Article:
On Thursday night, Chicago Cubs ace Jake Arrieta helped make a little history: He threw a no-hitter and his Cubs just shellacked the Cincinnati Reds, coming away with a 16-0 victory that is the new most lopsided victory in a no-hitter since baseball's mound was moved to its current distance of 60 feet, six inches from home plate.
That mound move happened in 1893. Jake Arrieta and his team made a thing happen that did not happen for an entire century, plus 21 full seasons of Major League Baseball on either side of it.
On Friday night, Delanie Gourley and the Florida Gators matched the feat — in five innings, and despite a rain delay.
Gourley struck out four batters, including the first three she saw, and faced just one more than the minimum over five innings, as No. 1 Florida roughed up Mississippi State for a 16-0 run-rule victory.
Florida scored seven runs in the first inning, then put two runners on in the bottom of the third before a rain delay of just more than an hour halted play. When the game resumed, the Gators pushed across five runs in the frame — then added another four in the bottom of the fourth, eventually tallying more runs and hits than outs. Florida also left six runners on, and left the bases juiced in the scoreless second inning.
And so we got a distinction that is almost totally unverifiable but seems obviously true: There have never been no-hitters that ended 16-0 in MLB and NCAA softball on consecutive nights before, and yet there were on Thursday and Friday.
As for the Gators, though, that offensive explosion, fueled by Kayli Kvistad's massive night — the sophomore went 4-for-4, clubbed two homers, and drove in five runs — is actually probably more important than Gourley's no-no.
Unbelievably, that's because it's rarer, and answers the Gators' only question this year.
Florida has laid waste to foes all season, and largely done so with pitching. Gourley, sophomore Aleshia Ocasio, and freshman Kelly Barnhill have been aces on the mound, and are set to comprise the first trio of Florida pitchers to all win 15 games in a season when Gourley and Barnhill collect their next wins. All three have ERAs under 1.30, and each has at least three shutouts to her name.
Collectively, they have posted a tiny 0.80 ERA, best in the nation by more than three tenths of a run per inning. Individually, Ocasio's 0.42 ERA was by far the best in the nation entering the weekend, while Gourley's Friday outing dropped her ERA to 0.72, moving her from fourth to a tie for second with Florida Atlantic's Kylee Hanson.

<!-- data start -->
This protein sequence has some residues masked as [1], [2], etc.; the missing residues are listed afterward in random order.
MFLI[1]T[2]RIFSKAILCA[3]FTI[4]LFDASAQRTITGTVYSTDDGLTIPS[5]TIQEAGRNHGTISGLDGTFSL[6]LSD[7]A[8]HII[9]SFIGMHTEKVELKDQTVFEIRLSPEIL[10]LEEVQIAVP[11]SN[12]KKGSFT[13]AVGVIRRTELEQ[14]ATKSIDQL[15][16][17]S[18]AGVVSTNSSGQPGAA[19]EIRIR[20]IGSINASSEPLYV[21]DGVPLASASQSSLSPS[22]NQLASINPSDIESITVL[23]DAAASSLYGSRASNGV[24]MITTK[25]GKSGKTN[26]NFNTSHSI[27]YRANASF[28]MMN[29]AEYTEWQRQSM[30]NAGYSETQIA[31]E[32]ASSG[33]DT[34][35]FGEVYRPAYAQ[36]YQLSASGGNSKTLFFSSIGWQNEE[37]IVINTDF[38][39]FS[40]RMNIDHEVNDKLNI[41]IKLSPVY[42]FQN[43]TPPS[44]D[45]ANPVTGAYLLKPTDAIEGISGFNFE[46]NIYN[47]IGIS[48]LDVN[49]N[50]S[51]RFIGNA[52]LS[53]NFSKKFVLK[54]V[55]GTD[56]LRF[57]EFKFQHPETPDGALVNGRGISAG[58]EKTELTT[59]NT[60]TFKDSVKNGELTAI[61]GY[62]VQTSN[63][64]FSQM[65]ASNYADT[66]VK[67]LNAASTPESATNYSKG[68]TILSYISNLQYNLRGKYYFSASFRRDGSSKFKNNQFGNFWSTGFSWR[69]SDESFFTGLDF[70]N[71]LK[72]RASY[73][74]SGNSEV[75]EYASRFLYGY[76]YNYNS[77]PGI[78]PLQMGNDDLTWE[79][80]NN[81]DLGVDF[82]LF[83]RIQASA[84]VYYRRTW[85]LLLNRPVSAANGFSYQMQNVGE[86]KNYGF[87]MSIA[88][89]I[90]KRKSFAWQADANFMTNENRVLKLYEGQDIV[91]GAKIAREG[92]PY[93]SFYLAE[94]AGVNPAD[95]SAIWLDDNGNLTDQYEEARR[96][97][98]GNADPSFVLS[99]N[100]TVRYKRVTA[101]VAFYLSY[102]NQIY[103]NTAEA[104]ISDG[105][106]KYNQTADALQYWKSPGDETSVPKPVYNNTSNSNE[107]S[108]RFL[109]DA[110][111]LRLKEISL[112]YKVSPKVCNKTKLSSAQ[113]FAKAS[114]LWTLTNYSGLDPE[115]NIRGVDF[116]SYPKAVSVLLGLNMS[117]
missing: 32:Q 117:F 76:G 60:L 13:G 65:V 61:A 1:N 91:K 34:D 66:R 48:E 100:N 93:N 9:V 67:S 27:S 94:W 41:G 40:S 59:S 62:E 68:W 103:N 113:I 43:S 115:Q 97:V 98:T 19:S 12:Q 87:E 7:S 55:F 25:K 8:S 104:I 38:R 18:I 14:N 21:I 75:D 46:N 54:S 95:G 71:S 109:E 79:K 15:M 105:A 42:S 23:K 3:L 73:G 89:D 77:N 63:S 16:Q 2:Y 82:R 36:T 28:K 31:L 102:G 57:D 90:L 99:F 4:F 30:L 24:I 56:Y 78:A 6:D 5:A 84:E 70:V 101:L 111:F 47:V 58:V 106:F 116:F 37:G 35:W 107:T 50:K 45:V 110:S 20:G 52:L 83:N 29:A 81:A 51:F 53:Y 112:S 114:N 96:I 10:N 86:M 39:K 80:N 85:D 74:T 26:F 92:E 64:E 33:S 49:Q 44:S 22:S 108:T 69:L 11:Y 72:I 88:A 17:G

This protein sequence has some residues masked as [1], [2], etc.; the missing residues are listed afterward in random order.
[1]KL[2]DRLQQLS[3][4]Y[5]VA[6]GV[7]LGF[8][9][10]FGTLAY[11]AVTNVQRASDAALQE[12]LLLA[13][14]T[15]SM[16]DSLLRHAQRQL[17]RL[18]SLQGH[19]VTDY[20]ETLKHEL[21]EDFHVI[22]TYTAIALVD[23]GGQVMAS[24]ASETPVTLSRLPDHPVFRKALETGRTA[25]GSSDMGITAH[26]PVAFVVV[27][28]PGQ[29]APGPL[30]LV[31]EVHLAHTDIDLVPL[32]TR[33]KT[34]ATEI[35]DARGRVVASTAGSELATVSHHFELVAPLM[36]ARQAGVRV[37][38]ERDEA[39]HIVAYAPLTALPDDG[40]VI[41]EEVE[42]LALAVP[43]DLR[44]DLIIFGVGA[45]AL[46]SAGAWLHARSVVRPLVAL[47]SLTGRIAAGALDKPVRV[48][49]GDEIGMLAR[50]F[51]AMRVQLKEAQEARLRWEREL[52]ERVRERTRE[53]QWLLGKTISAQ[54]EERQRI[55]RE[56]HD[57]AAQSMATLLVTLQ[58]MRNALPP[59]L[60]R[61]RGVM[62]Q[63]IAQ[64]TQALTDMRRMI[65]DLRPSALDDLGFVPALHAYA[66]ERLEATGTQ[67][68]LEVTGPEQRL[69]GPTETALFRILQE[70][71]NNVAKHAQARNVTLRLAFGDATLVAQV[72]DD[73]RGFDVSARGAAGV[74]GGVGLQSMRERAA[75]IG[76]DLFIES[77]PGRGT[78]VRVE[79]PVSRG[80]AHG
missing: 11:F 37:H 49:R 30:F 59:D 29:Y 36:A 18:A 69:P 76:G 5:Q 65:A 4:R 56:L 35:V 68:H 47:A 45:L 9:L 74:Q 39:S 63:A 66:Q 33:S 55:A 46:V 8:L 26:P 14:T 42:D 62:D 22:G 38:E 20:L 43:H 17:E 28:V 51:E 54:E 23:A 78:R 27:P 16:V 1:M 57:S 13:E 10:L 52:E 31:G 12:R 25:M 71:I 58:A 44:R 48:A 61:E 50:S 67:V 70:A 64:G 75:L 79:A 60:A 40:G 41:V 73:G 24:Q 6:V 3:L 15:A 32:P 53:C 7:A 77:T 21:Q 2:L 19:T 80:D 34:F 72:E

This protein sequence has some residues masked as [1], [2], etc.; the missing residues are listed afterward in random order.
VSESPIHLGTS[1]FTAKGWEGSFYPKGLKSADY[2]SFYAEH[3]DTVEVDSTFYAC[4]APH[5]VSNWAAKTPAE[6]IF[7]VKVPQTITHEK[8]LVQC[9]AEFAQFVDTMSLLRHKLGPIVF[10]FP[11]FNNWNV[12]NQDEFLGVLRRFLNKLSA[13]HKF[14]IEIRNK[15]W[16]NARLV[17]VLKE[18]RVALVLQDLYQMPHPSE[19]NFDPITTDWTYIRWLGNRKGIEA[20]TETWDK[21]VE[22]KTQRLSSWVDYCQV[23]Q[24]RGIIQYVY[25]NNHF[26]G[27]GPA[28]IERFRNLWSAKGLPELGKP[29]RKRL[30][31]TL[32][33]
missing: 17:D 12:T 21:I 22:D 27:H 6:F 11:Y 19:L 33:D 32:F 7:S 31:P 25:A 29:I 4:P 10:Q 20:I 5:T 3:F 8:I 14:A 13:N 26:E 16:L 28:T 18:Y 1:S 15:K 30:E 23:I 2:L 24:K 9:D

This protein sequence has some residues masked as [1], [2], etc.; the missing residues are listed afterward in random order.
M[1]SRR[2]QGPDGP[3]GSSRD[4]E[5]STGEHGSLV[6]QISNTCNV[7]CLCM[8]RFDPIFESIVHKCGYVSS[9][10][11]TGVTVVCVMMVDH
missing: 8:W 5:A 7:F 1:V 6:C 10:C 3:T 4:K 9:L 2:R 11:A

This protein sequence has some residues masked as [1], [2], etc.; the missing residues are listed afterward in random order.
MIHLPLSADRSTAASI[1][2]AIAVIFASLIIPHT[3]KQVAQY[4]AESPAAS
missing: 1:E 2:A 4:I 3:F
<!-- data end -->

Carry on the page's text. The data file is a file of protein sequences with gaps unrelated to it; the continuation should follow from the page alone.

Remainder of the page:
Gourley's no-hitter, meanwhile, is the second of her season, following one hurled against South Dakota in March, and the third of her career, giving her a sixth of the 18 non-perfect solo no-hitters in program history and a tie with Hannah Rogers for the program's lead in that category. It's also the third no-hitter of Florida's season (Ocasio notched one against Jacksonville in February), and that makes 2016 the sixth season this century (2000, 2009, 2010, 2013, and 2014) in which Florida has thrown at least three no-hitters, including combined no-nos.
In other words, no-hitters just aren't that rare in collegiate softball, especially for Florida, and the Gators' pitching has been okay, I guess.
That pitching has more than made up for Florida's offense failing to get its full complement of hitters in grooves. That lack of rhythm helps explain how the Gators' 16 runs on Friday could be their most in a game this season, and just their second outing with more than 11 runs.
The fear for other teams is that Florida may be finding its form at the plate. Last weekend's series against Louisiana was pitched as the Ragin' Cajuns' bats against Florida's arms, given their NCAA-leading 77 homers coming in, but UL also boasted the nation's No. 4 ERA coming in, a 1.52 mark. Florida nearly inflated that over 2.00 by plating 22 runs on the weekend, and the Ragin' Cajuns now sit back in seventh place nationally in the category.
After Friday night's annihilation of the Bulldogs, the Gators have scored 41 runs in their last five games, a total that makes their 44 runs in the previous 12 games seems small. Add that sort of offense to Florida's pitching — and a defense that leads the nation in fielding percentage, and is on pace to top the school record in the category, set by last year's team — and you have a team that is a prohibitive favorite to win the national title, and trending toward historic dominance.
Oh, and the last time out prior to this recent run of form? Florida's suspended — and scoreless — game against Florida State, one that will be completed in early May.
Sure is a shame that Mother Nature's intervention on that night seems to have given the Gators a chance to get the thunder back in their backs, isn't it?